Life Insurance has seemingly become a forefront topic of conversation for many individuals in light of COVID-19. Life insurance may be protected by state statute, but its protection depends on state laws. Click here to find out if Life Insurance is protected in your state. To get protection, you may title your insurance policy to an irrevocable life insurance trust (ILIT). An ILIT is an irrevocable trust specifically designed to own life insurance. As with other trusts, the ILIT has a trustee, beneficiaries, and terms for distributions. Your ILIT would own your insurance policy and would be the policy beneficiary. When you die, your insurer pays the ILIT trustee who then distributes the proceeds to the ILIT beneficiaries. Your estate shouldn’t be the beneficiary, nor should you retain other incidence of ownership. This gets the policy out of your personal name and safe from any personal creditors.
Since the ILIT is irrevocable, it protects the policy’s cash value, death proceeds and trust distributions. If life insurance isn’t fully creditor protected under your state laws, then an ILIT is essential.
As importantly, the ILIT can save you estate taxes because the ILIT – not you personally – owns the life insurance. Therefore, policy proceeds in the trust are not included in your taxable estate. This is why you save estate taxes. To illustrate, if you are single and die with a three-million-dollar estate which includes a one million dollar life insurance policy, and have a two million dollar death tax exemption; your estate would pay an estate tax on the one million dollars. If we assume an estate tax of about 50 percent, your estate taxes would be about $500,000. An ILIT eliminates the one-million-dollar life insurance proceeds from your taxable estate. Your estate saves about $500,000 because you reduced your taxable estate to zero. Also, the ILIT gives you greater control over policy distributions. For example, if you personally own your insurance, your insurance will directly go to the named beneficiaries when you die. An ILIT lets you control how and when the policy proceeds are distributed. Spendthrift, anti-alienation, discretionary distribution and other protective provisions in the trust can further protect the insurance proceeds from your beneficiaries’ creditors.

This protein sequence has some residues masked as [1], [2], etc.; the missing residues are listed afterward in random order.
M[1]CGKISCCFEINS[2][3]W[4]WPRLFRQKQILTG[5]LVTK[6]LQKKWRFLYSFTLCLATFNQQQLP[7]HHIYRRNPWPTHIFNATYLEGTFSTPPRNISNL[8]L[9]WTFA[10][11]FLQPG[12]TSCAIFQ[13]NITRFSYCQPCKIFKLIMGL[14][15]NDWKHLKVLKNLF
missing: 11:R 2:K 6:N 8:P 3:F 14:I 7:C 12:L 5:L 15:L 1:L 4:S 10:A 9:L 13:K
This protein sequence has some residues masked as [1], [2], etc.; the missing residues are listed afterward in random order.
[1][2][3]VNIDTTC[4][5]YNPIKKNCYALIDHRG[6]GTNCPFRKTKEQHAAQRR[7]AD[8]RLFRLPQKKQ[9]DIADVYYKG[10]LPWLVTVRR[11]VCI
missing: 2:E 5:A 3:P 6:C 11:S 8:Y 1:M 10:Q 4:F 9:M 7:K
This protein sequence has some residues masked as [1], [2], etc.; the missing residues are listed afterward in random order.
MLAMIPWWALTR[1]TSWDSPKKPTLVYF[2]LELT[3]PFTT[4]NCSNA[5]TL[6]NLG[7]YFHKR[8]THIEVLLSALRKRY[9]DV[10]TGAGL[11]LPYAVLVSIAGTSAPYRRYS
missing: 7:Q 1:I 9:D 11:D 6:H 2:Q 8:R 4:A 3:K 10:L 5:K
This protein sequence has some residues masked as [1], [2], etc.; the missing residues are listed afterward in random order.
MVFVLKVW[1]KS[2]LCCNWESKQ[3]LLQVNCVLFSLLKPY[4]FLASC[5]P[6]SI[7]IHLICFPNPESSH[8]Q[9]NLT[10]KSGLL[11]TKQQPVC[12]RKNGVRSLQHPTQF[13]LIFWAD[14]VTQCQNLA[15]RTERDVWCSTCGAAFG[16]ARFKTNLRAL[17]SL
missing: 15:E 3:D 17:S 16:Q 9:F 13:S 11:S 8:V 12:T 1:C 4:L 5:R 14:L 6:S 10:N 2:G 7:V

Do you have exposed cash that you do not foreseeably need? It may be smart to buy more life insurance. Of course, not everyone needs more life insurance, but life insurance may be a simple way to shield excess cash from creditors because every state at least partially creditor protects life insurance. Moreover, it can be a tax efficient way to build your estate, a retirement nest egg or simply a way to leave considerably more money to your beneficiaries.
Finally, we should consider fraudulent transfer law if planning is done after a creditor threat has already materialized. Some states have adopted fraudulent conversion laws to specifically address whether transforming an exempt asset to a non-exempt asset, such as insurance, in order to avoid creditors is fraudulent. If such a purchase is made after a creditor threat has arisen, the fraudulent conversion law (if a given state has such a law) tends to operate differently than fraudulent transfer law. This means that even if a transfer is not fraudulent under fraudulent transfer law, it may be fraudulent under fraudulent conversion law. Whether a transfer is fraudulent will vary from state to state.
Contact The Presser Law Firm. P.A. for a complimentary preliminary consultation.
The Presser Law Firm, P.A.
6199 N. Federal Highway, Boca Raton FL 33487
(561) 953-1050 or e-mail Info@AssetProtectionAttorneys.com